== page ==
McCall praises Saracens’ work effort against Ulster
Former Ravenhill hero delighted his side learned lesson from Clermont defeat
Saracens’ director of rugby Mark McCall speaks with his captain Steve Borthwick following their victory over Ulster at Twickenham. Photograph: Warren Little/Getty Images
Saracens boss Mark McCall saluted his players’ “unbelievable” work ethic after they booked a Heineken Cup semi-final place against Toulon or Leicester at Twickenham.
The Aviva Premiership leaders’ 27-16 victory over Ulster was secured through tries by England wing Chris Ashton and England backrow hopeful Will Fraser.
Outhalf Owen Farrell kicked 17 points, with Ulster reduced to a late Iain Henderson touchdown, plus three penalties and a conversion from scrumhalf Ruan Pienaar.
“They were probably the best team we had played all season,” said former Ulster and Ireland centre McCall.
“For us to be 27-9 up with five minutes to go says a lot about the quality of our performance.
“We’ve worked unbelievably hard, especially defensively, where we were brilliant throughout the match. We took our opportunities.
“Twelve months ago we were very disappointed with how we coped physically against Clermont Auvergne in the quarter-finals, but 12 months on we believed beforehand that we had moved on, matured as a group and were a better team. The players have an unbelievable work ethic for each other.”
McCall also paid tribute to Ashton, who lost form drastically during England’s Six Nations campaign but whose second-half touchdown put Saracens out of sight.
“He has had a lot of stick,” McCall added. “But the last three weeks for us he has been exceptional. He took his try magnificently today — it was a real finisher’s try — but he had a great game apart from that.
“We defended really well, we were good at the breakdown and forced them to play most of the game from their own half, and when we got into their 22 we generally came away with something.”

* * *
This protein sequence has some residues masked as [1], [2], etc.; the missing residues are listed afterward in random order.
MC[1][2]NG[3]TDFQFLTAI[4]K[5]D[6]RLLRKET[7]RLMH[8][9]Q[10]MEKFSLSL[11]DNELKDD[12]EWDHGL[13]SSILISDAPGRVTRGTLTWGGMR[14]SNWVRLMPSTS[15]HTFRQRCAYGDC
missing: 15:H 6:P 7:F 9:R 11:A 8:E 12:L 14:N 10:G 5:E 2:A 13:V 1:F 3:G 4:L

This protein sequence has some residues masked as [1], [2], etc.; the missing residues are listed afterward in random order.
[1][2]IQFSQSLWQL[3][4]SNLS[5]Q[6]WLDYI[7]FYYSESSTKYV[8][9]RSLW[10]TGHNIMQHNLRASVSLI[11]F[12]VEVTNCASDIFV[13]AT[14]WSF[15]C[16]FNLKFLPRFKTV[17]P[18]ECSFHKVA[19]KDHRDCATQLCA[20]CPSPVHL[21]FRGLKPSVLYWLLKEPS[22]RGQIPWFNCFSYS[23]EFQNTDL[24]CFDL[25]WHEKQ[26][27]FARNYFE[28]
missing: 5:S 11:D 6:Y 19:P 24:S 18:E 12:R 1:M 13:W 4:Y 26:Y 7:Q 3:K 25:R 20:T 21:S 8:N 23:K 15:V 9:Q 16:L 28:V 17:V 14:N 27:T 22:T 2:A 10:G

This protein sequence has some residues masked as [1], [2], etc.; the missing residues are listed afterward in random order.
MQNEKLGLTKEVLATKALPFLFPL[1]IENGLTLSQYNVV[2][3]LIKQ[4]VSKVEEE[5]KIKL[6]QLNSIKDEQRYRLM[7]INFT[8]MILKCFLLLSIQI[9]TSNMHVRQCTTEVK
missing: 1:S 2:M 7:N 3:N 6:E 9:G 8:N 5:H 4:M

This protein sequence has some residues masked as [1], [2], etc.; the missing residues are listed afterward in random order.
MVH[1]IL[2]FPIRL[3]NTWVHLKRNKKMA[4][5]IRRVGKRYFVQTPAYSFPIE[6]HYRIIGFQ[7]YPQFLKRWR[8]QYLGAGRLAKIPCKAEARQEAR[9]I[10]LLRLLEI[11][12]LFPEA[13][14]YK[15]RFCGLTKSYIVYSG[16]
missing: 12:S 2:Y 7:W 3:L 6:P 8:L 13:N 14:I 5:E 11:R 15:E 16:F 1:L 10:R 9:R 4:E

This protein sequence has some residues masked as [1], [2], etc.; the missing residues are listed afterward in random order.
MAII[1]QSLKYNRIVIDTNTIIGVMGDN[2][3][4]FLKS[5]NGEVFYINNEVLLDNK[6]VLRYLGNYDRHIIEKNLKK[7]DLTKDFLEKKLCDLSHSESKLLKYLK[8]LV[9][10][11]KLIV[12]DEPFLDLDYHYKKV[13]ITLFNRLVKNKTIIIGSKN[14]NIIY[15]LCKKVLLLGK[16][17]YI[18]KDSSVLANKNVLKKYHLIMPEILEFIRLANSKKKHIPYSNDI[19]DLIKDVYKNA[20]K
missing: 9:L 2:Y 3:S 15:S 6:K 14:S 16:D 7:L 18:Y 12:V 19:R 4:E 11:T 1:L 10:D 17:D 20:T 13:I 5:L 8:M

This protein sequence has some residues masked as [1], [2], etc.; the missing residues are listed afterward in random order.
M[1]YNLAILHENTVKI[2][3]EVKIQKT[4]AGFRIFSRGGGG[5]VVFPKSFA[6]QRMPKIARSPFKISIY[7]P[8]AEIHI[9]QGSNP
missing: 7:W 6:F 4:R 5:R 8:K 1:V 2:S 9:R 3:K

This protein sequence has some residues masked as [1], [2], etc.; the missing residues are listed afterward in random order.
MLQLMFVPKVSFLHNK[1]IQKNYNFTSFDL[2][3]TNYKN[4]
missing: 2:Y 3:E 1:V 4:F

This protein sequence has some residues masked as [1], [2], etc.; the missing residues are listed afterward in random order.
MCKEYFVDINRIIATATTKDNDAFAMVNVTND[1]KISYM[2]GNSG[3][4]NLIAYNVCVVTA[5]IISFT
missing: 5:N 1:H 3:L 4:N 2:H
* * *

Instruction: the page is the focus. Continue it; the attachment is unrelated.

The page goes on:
Saracens encountered problems in the scrums during an opening 40 minutes that Ulster shaded with regard to the set-pieces, but prop Matt Stevens and skipper Steve Borthwick saluted a noticeable revival during the second half.
“Ulster were very good in the first half in the scrums,” former England frontrow forward Stevens said.
“We had a chat about it at half-time. They have very good scrummagers, but I am just happy we had the composure as a scrum to work that problem out.”
And Borthwick said: “One of the strengths of the group is learning from our mistakes and looking for continual improvement.
“The scrum didn’t go quite the way we wanted it to in the first half but great credit to the guys, we had a strategy to fix the problem and in the second half we had a really strong scrummaging performance.
“That is just an example of how this group learns, adapts and gets better very quickly.
“These big games, there are always those tiny little battles that need to be won. They add up. We could see our team-mates work exceptionally hard.”
Ulster head coach Mark Anscombe, meanwhile, had no complaints about the result as his team made an early Heineken exit compared with last season, when they reached the final before losing 42-14 to Leinster.
“Saracens are a very good team, too good for us today,” Anscombe said. “They deserved their victory. They stuck to their game plan and played to their strengths. I take my hat off to Saracens. They were superb defensively.
“We didn’t get the go-forward ball to be able to ask questions of them. In these one-off games you have got to throw everything at it, but we were a little conservative.”